A natural experiment suggests that flu shots may offer big benefits for little kids. Back in 2006, US authorities recommended vaccinating healthy children two to five years old against the flu. In Canada, a similar recommendation was not made until 2010. Scientists have compared the rate of emergency treatment for influenza like illness in two pediatric hospitals from 2000 to 2009. The major difference between Boston and Quebec at that time was the national policy on influenza vaccination.
Statistical analysis showed that hospitalization for flu-like illness among youngsters two to four years old dropped by 34 percent in Boston after 2006 but did not change in Quebec. The benefits for older children were more modest, between 11 and 18 percent. The Centers for Disease Control and Prevention now recommend that everyone over six months old get a flu shot.

[Canadian Medical Association Journal, Sept. 20, 2011]

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  1. JB
    Reply

    To access the full research from this article is very expensive, but I looked at the data and the abstract. I personally don’t think the article is very convincing, even as a “natural” experiment. It contains that ever elusive term now used by the CDC “flu like illnesses.” Anyone who follows flu tracking knows that true flu tracking was given up by the feds a year or two ago, and that in the states that still tracked, less then 20% of “flu-like illnesses” turned out to be the flu.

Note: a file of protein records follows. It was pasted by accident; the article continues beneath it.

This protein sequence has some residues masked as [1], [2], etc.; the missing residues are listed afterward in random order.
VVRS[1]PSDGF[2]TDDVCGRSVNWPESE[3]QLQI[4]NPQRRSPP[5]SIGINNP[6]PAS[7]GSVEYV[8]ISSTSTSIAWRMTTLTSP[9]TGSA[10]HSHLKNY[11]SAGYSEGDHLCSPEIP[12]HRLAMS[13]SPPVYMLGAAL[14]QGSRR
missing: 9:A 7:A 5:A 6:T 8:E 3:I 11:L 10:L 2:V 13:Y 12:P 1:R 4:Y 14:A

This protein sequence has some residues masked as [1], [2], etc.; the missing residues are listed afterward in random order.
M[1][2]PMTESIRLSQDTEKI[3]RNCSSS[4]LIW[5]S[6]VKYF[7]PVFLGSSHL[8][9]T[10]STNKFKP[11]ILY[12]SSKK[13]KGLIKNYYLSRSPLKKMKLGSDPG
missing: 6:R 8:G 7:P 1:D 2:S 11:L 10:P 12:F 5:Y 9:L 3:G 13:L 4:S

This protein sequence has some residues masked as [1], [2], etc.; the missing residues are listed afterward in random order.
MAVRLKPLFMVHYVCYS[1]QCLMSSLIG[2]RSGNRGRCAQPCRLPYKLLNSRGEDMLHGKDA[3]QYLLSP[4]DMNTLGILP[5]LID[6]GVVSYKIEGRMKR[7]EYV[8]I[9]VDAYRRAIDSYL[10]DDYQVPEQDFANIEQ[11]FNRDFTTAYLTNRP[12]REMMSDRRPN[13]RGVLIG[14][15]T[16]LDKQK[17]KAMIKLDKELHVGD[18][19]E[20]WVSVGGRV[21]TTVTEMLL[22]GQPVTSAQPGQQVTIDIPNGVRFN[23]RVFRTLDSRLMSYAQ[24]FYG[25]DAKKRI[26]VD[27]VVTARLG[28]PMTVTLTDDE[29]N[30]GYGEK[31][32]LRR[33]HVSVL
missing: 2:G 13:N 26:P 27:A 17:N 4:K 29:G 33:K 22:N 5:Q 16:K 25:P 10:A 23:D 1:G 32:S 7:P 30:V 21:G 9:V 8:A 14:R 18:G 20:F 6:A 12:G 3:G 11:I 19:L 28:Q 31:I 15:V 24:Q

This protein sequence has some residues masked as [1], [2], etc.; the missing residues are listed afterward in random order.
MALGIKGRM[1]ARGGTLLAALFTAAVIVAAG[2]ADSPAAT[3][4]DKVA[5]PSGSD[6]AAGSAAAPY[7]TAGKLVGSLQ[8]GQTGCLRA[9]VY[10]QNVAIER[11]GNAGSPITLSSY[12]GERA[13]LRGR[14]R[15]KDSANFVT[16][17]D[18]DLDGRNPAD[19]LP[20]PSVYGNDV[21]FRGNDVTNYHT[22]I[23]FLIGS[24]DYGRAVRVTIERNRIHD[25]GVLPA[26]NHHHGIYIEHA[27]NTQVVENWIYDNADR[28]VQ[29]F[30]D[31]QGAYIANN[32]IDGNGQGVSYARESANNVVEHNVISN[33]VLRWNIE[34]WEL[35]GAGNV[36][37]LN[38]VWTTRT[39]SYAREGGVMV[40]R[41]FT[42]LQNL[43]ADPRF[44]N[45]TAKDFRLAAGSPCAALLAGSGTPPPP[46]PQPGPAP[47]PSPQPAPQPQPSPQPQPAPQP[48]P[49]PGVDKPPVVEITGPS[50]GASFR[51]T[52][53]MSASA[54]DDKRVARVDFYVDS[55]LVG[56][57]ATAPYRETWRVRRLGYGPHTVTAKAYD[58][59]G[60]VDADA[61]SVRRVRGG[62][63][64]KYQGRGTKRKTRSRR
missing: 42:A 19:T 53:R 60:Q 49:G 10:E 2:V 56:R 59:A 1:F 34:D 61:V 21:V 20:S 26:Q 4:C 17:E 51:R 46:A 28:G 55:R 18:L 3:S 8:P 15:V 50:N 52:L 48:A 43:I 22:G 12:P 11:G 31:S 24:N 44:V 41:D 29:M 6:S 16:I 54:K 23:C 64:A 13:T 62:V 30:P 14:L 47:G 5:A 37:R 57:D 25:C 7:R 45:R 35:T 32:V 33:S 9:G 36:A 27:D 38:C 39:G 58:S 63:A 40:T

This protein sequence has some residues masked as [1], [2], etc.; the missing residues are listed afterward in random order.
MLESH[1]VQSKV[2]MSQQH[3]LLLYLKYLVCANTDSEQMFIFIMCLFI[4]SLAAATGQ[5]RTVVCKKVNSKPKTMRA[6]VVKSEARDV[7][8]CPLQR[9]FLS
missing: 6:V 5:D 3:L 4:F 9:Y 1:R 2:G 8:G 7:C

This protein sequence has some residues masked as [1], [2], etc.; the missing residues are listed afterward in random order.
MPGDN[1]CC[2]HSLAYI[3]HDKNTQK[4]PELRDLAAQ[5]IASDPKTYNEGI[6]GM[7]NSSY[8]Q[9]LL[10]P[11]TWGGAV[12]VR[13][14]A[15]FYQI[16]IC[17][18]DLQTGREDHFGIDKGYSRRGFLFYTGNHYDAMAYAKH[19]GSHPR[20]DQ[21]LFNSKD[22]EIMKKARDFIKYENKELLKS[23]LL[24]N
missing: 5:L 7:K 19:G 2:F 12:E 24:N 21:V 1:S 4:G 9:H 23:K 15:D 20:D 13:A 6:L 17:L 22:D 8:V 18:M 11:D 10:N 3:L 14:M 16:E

Many other microbes cause the same symptoms, but aren’t the flu. Who’s to say that the other non-flu microbes causing the same symptoms were not widely circulating in Canada at the time, skewing the possible results? In some states during the H1N1 “big flu scare,” as little as 2% of flu like illnesses were found to be H1N1. Then we found out that the W.H.O.’s term “pandemic” had been changed not to reflect how severe the illness was, but to reflect the speed at which it could spread, and then found out that the people advising the W.H.O. about the flu needing a “pandemic” title were on the pharmaceutical payrolls of the companies that made the vaccines.
    Combine that with other research, for instance that which came out of Japan last year, showing D3 to be 8 times more effective in children than flu vaccination, along with news that some countries pulled children’s flu vaccinations for kids less then 5 years old from their programs due to high resulting seizure rates (Australia) and connecting it to increased rates of narcolepsy in children (northern/western Europe), and the recent finding out of University of Michigan & Duke indicating that despite 100% clinical flu exposure/infection rate in one trial only half the participants showed ANY classical symptoms of the flu (in other words, you can have the flu and never even know it) and one can see that one should not make a vaccination decision based on one headline or one report, especially one coming out of Harvard which has already run into trouble with some of its professors not disclosing their ties to pharmaceutical companies, a direct conflict of interest.
    And if that isn’t enough to prompt you to do your own research on flu vaccinations, how about the study that came out of Canada, itself, after the H1N1 debacle, which included 12/13 MILLION people in 3 different provinces showing that those vaccinated for the flu the previous year were TWICE as likely to get H1N1?
    Vaccines are not a one headline decision, even if you see it on the People’s Pharmacy.

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